Studying popular Hollywood films from "Gone With the Wind" to "Reds" and such distinguished European films as "La Marseillaise" and "The Rise to Power of Louis XIV", Leger Grindon examines how historical fiction films interpret the present through a representation of the past. The historical fiction film is characterized by a set of motives and, Grindon argues, deserves to be considered a genre unto itself. Appropriation of historical events can insinuate a film's authority of its subject, veil an intention, provide an escape into nostalgia, or direct a search for knowledge and origins. Utilizing the past as a way of responding to social conflicts in the present, Grindon shows how the genre promotes a political agenda, superseding the influence of scholarship on the public's perception and interpretation of history. Leger Grindon is Assistant Professor of Film and Television Studies at Middlebury College.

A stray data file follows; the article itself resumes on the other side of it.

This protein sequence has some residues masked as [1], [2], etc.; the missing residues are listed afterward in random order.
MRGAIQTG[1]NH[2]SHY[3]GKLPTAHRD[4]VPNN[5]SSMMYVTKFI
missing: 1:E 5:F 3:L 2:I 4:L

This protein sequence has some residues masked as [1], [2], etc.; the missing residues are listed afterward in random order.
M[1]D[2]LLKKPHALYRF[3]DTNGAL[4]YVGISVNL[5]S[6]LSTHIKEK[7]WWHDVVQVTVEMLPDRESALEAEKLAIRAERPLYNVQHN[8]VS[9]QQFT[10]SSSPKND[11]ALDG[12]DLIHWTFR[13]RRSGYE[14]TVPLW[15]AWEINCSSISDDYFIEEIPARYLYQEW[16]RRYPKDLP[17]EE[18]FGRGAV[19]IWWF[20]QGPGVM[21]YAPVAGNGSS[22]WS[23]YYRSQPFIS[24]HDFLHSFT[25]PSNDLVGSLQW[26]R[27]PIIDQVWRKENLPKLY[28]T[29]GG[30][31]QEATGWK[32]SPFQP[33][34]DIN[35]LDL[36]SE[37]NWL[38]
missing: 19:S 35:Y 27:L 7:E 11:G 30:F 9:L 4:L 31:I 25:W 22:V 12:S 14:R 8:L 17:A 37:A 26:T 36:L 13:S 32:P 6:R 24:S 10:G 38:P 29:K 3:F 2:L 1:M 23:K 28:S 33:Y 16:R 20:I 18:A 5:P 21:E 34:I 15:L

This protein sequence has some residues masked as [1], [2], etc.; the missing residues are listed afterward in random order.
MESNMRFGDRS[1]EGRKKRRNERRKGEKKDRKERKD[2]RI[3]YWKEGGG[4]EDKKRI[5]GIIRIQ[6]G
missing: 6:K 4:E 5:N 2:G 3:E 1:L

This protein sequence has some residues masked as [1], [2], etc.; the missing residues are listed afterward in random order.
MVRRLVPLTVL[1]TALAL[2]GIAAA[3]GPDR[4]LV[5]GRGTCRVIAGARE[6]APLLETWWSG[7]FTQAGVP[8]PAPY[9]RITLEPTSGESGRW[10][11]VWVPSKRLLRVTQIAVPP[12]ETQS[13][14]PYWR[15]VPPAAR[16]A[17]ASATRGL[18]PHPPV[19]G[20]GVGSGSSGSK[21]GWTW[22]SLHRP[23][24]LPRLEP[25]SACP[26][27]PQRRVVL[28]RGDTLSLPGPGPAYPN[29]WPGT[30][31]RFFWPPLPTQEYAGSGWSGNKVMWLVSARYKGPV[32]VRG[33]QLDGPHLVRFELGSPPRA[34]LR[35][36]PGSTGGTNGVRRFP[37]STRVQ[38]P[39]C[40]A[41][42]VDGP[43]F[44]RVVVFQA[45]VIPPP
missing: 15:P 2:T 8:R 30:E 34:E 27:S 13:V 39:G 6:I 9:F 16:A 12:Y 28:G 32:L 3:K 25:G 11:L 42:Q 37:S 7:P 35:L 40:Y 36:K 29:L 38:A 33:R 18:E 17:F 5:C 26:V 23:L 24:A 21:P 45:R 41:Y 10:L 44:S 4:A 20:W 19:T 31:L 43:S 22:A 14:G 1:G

Leger Grindon is Assistant Professor of Film and Television Studies at Middlebury College.
Illustrations Acknowledgments 1. Analyzing the Historical Fiction Film 2. The Politics of History: La Marseillaise 3. Hollywood History and the French Revolution: From The Bastille to The Black Book 4. Risorgimento History and Screen Spectacle: Visconti's Senso 5. The Politics of the Spectacle: The Rise to Power of Louis XIV 6. Politics and History in Contemporary Hollywood: Reds Coda Notes Index